In the first quarter ended March 31 this year, FGV reported a net loss of RM3.37 million. Further, FGV has suffered a net loss of RM1.08 billion in 2018 compared to a net profit of RM130.928 million in 2017. Perhaps the major shareholders rejected the directors’ remuneration package because the company made a loss. The remuneration package amounted to RM5.74 million for Financial Year 2018. This is evident in LTAT’s statement that they are of the view that directors’ pay should commensurate with the current state of affairs at FGV and its prospects ahead.
The main reason why all this sparked discussion in the corporate sector is because despite voting against resolutions pertaining to the directors’ remuneration, the shareholders had voted in with an overwhelming show of support to retain FGV’s chairman, Datuk Wira Azhar Abdul Hamid and other directors on the board. Datuk Wira Azhar commented that “it’s as though the shareholders still want us to be directors but do not intend to pay us” when interviewed by The Edge Markets.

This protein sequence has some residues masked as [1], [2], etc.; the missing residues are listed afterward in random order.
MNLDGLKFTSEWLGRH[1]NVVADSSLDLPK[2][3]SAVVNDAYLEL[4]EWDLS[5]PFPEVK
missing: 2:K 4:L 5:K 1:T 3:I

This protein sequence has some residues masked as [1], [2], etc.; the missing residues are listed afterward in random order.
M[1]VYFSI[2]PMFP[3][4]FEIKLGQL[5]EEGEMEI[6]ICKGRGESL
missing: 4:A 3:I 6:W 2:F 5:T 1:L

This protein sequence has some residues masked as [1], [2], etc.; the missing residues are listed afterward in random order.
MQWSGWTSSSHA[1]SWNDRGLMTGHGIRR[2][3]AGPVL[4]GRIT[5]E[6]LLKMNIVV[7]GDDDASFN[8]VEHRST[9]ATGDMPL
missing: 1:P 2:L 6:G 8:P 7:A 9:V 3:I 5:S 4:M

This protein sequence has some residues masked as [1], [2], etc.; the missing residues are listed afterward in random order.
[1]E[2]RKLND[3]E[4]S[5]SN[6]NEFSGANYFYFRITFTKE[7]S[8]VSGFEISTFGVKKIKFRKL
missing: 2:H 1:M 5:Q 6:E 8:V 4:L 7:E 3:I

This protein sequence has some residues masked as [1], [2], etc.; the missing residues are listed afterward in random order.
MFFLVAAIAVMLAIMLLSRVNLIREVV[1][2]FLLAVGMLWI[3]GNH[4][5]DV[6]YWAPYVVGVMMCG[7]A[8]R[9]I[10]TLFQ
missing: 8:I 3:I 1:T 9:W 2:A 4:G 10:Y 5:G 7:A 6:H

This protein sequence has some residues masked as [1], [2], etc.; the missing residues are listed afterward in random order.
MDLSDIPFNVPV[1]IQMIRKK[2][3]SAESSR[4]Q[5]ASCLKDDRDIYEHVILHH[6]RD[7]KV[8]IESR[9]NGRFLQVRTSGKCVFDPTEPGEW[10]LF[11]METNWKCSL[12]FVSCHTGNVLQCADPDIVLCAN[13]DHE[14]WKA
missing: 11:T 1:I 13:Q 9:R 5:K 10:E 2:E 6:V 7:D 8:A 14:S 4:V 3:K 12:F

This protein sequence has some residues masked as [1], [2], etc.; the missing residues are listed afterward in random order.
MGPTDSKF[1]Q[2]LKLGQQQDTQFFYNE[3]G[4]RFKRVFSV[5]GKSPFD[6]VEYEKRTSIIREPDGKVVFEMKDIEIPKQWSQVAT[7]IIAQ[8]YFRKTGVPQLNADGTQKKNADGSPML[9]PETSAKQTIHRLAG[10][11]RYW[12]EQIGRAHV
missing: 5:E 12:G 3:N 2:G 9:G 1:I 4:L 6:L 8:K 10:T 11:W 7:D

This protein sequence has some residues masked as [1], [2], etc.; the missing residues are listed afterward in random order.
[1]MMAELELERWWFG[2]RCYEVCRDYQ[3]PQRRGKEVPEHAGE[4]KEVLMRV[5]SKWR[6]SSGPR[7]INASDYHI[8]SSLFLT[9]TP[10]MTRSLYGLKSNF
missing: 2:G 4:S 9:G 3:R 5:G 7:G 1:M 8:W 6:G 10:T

The decision of the major shareholders who has voted against the remuneration package at the AGM was not short of criticism. Particularly, Lya Rahman, the former general manager of the Minority Shareholders Watch Group (“MSWG”) said in her article that this can invite repercussion which put FGV at the risk of mass resignation of the board and consequently, FGV will have to waste more time and resources to recruit new directors. At the same time, LTAT has defended its decision to vote against the directors’ remuneration package by stating that: “We wish to emphasise that this decision was not taken lightly and was reached following considerable discussion and deliberation. The decision was premised on the fact that LTAT strongly believed in shareholder activism, particularly to protect the interests of our contributors, client members of the armed forces”.